The average age of women at the time of menopause is 51, with the most common age range being between 48 – 55 years old. But I don’t like averages. After all, the average years of survival from being diagnosed with metastatic breast cancer is only three years. That stat doesn’t sit well with me, so I plan on crushing those numbers. I don’t want to be in ‘that meaty part of the curve’.
Ladies and gentlemen, this is Steven Koren. His G.P.A. is a solid 2.0! Right in that meaty part of the curve – not showing off, not falling behind.
– George Costanza
While the number of my cancerversaries is still to be determined, I am already not the average age of your typical menopausal lady. With the help of modern science and at the age of 35, I am officially going through the change: hot flashes, night sweats, extreme moodiness, a little weight gain around the mid-section. This all sounds lovely, I know, but because I am now considered to be in menopause, I can begin my new treatment, which is obviously a positive!
So, tonight I take my first dose of letrazole, which like tamoxifen is a hormonal treatment, and is a super duper tiny pill – it is amazing it does anything at all! I tolerated tamoxifen beautifully, so I am expecting letrazole will behave the same way for me in terms of side effects – but more importantly, will be effective for a very very long time.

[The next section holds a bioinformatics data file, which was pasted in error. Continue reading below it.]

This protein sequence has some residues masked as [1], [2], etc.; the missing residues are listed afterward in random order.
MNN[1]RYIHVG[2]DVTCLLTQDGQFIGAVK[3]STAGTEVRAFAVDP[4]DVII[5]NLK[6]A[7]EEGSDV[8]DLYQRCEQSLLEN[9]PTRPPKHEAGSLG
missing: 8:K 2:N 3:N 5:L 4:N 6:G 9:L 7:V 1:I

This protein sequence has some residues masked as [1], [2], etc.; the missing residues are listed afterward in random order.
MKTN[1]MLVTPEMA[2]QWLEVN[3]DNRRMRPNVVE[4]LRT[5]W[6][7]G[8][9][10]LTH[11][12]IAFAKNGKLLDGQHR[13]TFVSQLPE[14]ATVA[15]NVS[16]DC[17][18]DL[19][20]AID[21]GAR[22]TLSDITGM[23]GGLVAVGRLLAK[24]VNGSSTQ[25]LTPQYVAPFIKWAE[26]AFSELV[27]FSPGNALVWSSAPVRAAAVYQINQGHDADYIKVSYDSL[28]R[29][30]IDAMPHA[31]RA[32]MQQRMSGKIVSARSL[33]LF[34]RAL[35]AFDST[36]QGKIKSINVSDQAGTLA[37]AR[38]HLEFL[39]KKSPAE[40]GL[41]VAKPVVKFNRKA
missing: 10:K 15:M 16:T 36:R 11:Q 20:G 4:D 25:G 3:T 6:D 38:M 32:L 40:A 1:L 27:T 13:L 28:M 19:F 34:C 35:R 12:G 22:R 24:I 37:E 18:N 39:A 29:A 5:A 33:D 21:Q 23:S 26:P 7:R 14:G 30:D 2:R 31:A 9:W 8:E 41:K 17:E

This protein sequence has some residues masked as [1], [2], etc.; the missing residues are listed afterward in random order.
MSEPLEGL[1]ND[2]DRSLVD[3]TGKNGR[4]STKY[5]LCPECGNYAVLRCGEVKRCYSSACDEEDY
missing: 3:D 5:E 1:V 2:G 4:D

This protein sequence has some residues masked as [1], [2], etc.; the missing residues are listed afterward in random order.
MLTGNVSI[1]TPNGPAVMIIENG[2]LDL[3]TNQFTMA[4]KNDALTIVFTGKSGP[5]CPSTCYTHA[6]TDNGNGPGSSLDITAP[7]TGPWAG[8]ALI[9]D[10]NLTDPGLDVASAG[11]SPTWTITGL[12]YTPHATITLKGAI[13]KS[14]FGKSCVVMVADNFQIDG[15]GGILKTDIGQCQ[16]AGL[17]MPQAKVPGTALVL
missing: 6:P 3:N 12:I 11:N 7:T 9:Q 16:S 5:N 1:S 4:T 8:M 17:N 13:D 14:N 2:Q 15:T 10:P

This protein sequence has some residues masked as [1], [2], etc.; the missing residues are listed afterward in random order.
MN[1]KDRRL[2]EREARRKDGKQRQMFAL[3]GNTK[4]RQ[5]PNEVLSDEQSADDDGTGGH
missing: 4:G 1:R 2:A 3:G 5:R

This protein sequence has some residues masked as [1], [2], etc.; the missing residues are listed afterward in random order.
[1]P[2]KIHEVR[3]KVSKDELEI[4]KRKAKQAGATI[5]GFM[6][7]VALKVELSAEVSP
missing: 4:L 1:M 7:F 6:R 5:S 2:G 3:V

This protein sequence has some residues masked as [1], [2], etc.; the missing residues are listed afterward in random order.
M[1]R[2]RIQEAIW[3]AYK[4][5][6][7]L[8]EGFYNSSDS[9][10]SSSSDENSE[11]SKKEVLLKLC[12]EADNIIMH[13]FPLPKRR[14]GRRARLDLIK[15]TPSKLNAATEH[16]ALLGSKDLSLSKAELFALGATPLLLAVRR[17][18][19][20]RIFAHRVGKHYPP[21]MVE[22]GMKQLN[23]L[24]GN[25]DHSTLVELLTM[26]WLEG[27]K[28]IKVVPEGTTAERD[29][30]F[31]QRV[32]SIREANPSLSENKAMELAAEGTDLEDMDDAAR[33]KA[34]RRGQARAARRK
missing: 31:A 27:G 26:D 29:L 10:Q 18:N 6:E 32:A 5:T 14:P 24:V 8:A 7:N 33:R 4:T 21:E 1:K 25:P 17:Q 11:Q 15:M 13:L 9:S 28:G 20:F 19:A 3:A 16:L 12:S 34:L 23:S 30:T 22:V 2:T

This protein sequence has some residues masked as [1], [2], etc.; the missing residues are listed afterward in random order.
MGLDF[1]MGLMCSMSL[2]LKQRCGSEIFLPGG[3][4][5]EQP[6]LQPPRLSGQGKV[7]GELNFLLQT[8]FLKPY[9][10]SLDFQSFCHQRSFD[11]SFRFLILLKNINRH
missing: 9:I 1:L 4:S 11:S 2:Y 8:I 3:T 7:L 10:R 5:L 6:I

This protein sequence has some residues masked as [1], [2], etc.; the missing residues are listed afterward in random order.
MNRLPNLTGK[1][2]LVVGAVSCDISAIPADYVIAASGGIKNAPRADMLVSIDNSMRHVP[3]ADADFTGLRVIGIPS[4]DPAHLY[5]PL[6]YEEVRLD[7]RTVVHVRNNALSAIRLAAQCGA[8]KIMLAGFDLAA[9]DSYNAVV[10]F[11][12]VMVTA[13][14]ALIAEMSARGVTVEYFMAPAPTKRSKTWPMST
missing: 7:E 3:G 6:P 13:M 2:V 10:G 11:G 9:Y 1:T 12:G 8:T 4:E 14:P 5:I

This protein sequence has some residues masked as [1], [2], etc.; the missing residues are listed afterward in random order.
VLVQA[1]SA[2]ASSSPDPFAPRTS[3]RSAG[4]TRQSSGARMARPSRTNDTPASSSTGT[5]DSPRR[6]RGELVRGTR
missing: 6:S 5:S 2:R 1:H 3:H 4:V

When I found out my cancer had spread to my liver, I reached out to a friend I met along this journey who is living with metastatic breast cancer as well. I wanted to know if she took tamoxifen, and if it stopped working, what was next. She told me she shut down her ovaries, then had them out and also began on letrazole which she is still on and tolerating quite well. A simple e-mail exchange with her put me at ease and having connected with her showed me how important it was for me to have made friends with other women living with mets. Being connected with others in the metastatic community provides me with a group of friends who truly understand what it is like to live with this disease and can also act as fantastic resources.
However, there is a very difficult side to being part of this community. Unfortunately, with the nature of this disease it too often takes the lives of young women. Yesterday I found out that two beautiful young women I met on my yoga retreat in February passed away. This was extremely difficult news to receive. I thought about how their lives were cut way too short, I thought about the pain and suffering their family and friends are going through and then selfishly, I thought about me. I am not really that spiritual, but last night I prayed that these two women are at peace and their loved ones can find comfort in the memories they shared. I also prayed for myself and the other women who I know are living with mets – that one day there will be a cure and we can put this all behind us.